Tim Neufeld, D.Min.

Associate Professor of Contemporary Christian Ministries
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  • Email: tim.neufeld@fresno.edu
  • Phone: 559-453-2093
  • Office: Seminary House, Room 201

Education

  • D. Min., Missional Leadership, Fuller Theological Seminary
  • M.Div., Church and Family Ministries, Mennonite Brethren Biblical Seminary
  • B.A.,Biblical and Religious Studies, Fresno Pacific College

Publications & Presentations

  • "Missional Church Leadership," presentation at MB Biblical Seminary November 2009
  • "Teaching U2: The Classroom as Theological Learning Space," presentation at the Academic Conference on the Work and Infl uence of U2, Durham, North Carolina, October 2009
  • "Leading Through Listening: Discerning How God's Spirit is Moving among Your Students," article in the Journal of Student Ministries, Summer 2009
  • "God's Christmas Graffiti," for FPU Scholars Speak, December 19, 2007
  • "The Dropout Cop-out: Community, businesses can help students succeed," with Larry Wilder in The Fresno Bee, December 9, 2007
  • "Can Christians support Buddhist monks?" for FPU Scholars Speak, October 1, 2007
  • "Poverty deserves to be treated with serious dignity," in The Fresno Bee, May 12, 2007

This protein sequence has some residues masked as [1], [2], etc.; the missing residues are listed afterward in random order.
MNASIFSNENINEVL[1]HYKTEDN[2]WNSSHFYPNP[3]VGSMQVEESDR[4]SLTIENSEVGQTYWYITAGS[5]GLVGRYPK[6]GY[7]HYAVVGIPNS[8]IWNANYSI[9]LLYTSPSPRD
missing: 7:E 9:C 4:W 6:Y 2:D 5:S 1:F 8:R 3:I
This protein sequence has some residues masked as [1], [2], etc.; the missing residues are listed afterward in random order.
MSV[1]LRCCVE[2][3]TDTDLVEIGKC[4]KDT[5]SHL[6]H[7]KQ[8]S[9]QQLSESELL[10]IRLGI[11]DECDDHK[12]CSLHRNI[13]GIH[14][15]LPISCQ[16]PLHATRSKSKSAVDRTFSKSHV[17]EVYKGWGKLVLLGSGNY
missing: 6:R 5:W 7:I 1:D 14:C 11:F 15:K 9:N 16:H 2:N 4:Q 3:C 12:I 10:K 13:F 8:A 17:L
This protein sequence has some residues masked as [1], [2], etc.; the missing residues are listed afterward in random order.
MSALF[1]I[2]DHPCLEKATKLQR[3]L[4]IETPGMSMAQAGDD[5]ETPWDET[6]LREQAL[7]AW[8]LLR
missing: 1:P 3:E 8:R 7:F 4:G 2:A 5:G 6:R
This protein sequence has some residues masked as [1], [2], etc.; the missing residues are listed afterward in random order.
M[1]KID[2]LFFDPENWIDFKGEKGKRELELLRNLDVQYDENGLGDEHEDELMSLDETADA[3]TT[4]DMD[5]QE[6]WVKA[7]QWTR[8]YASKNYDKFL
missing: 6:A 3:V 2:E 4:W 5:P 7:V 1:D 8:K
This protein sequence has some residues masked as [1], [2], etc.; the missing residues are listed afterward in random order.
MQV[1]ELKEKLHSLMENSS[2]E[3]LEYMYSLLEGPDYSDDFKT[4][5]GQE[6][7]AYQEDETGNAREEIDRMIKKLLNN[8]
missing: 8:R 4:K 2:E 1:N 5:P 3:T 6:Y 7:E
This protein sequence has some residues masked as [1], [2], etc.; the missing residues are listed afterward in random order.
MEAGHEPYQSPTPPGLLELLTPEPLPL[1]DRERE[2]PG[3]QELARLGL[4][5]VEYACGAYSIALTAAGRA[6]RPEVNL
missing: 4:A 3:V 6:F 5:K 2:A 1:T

• "The Ted Haggard scandal: implications for the church," for FPU Scholars Speak, November 21, 2006; in Mennonite Weekly Review, December 4, 2006; and in Christian Leader, January 1, 2007
  • "Family Feud: How to Handle Conflict in the Family," in Christian Leader, September 2003
  • "Postmodern Models of Youth Ministry," in Direction, Fall 2002
  • Book review of Building Together: Developing Your Blueprint for Congregational Youth Ministry, by Carol Duerksen, published by Faith & Life Resources, 2001, in Direction, Spring 2002
  • "Change the Methods, Not the Message," in Christian Leader, March 1999
I love teaching at FPU because it is a community of learners. When I enter the classroom, I attempt to create a space for learning in which everyone is responsible for the learning process. I enjoy teaching about ministry, but I also want to be a student of my students. I realize that each student at each desk has something to contribute. My job isn't just to give answers, but to pose questions and welcome insights.